LET’S face it. This backdoor government headed by Tan Sri Muhyiddin Yassin planned and orchestrated to bring about an emergency in Malaysia, which would have given him nearly unlimited powers in terms of running the nation.

But the Yang di-Pertuan Agong, in consultation with the other Malay rulers, exercised his constitutional discretion on the matter and ruled that there was no need to call for an emergency, which would have suspended Parliament and civil liberties. This reflected what appears to be the consensus in the country against an emergency.

However, the king did express support for Muhyiddin, especially when he opined that Parliament should vote for Budget 2021, to be tabled tomorrow, in the interest of stability and peace.

Before we collectively decide whether to forgive Muhyiddin, and before it is translated into any action in Parliament, we need to examine how he went about doing it and what his motives were for wanting to impose an emergency.

Two Fridays ago, on October 23, the country was abuzz with talk that an emergency was imminent. Muhyiddin and selected federal leaders flew to Kuantan for an audience with the Agong following a fractious cabinet meeting that eventually agreed unanimously to call for an emergency.

The king declined Muhyiddin’s request, and instead, wanted to confer with the Malay rulers before he made his final decision.

After a meeting with the rulers two days later, the palace announced: “Following discussions with the Malay rulers on the situation faced by the country, (Agong) Al-Sultan Abdullah feels that the government has dealt with the pandemic effectively. His Majesty reminds politicians to immediately cease all politicking that could affect the government’s stability.”

The thing to note is that there was no announcement to the public about any emergency before Muhyiddin went to see the king. It was decided by a small group of people, pushed through the cabinet, and a royal endorsement was sought.

Worse, it caused considerable uncertainty and anxiety among the public, which heaved a collective sigh of relief that Sunday, when the king turned down the request for an emergency. It averted a potential disaster in the financial markets, as well as panic and anxiety among citizens.

But what were Muhyiddin’s concerns when he requested an emergency? Was he really concerned about the Covid-19 pandemic and its effects, or was he more interested in perpetuating his position as prime minister, a position that was immorally obtained by betraying his partners in the then ruling coalition and going to bed with a sworn enemy?

Malaysia was, up to then, doing a pretty good job fighting the pandemic, but it was the Sabah election, which resulted from the destabilisation of the state government with federal connivance and led to the dissolution of the state assembly, that caused a resurgence of Covid-19.

Former chief minister Tan Sri Musa Aman, a Perikatan Nasional ally who had multiple money-laundering charges dropped just days before, announced that the majority of assemblymen supported him. Then chief minister Datuk Seri Mohd Shafie Apdal advised a dissolution, leading to the September 26 polls.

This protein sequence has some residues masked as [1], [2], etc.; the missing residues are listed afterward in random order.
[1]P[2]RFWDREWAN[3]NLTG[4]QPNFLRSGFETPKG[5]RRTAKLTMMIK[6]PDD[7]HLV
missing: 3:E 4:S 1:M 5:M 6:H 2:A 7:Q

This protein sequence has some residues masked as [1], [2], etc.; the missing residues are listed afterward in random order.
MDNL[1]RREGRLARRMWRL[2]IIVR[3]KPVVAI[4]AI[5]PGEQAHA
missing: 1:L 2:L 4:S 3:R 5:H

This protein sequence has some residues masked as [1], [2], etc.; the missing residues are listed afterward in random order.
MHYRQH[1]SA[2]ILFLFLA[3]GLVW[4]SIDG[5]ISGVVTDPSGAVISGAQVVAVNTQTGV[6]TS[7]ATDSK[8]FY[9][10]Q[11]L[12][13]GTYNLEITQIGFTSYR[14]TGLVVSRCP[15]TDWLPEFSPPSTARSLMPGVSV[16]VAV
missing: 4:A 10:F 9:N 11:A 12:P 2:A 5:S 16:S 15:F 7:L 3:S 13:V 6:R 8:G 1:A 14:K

It was not the election, but ignoring social distancing and standard operating procedures, while allowing unlimited campaigning, that led to the subsequent spike in Covid-19 cases in Sabah and the disease’s spread to the peninsula. It was a political decision to allow this because it would favour PN allies.

So, it was a bit much when Muhyiddin used the pandemic to proclaim an emergency, when the clear reason was to avoid what could be a vote of no confidence in Parliament after Pakatan Harapan and Umno teamed up in a potential bid to unseat him.

Currently, the country is in a state of uncertainty. The Agong has advised passing the Budget by all concerned. The finance minister seems to have made an attempt to consult opposition parties, and crucially, PN component Umno, too, to agree to some kind of arrangement.

Will that be enough to cobble together a consensus to get the budget bill passed? And even if it is, will it be the precursor to increased cooperation between the various parties? Or, will someone be waiting to stick the knife in at the opportune time?

Lots of people are unlikely to be in a forgiving mood when it comes to Muhyiddin. What those who betray others are finding out is that others can betray them, too, and the vicious cycle can continue for a long time.

That means while Muhyiddin sits at the top, he sits there uneasily, wary of every move by those around him, waiting for the time someone topples him. That’s bad, of course, for Malaysia and Malaysians, with the government paralysed from inaction because there is just too much politicking.

Perhaps, a solution towards stability has to involve Muhyiddin leaving the scene altogether. It might also give him more peace. – The Vibes, November 5, 2020

P. Gunasegaram says too much uncertainty is bad for the health of both the country and rakyat. He is editorial consultant at The Vibes.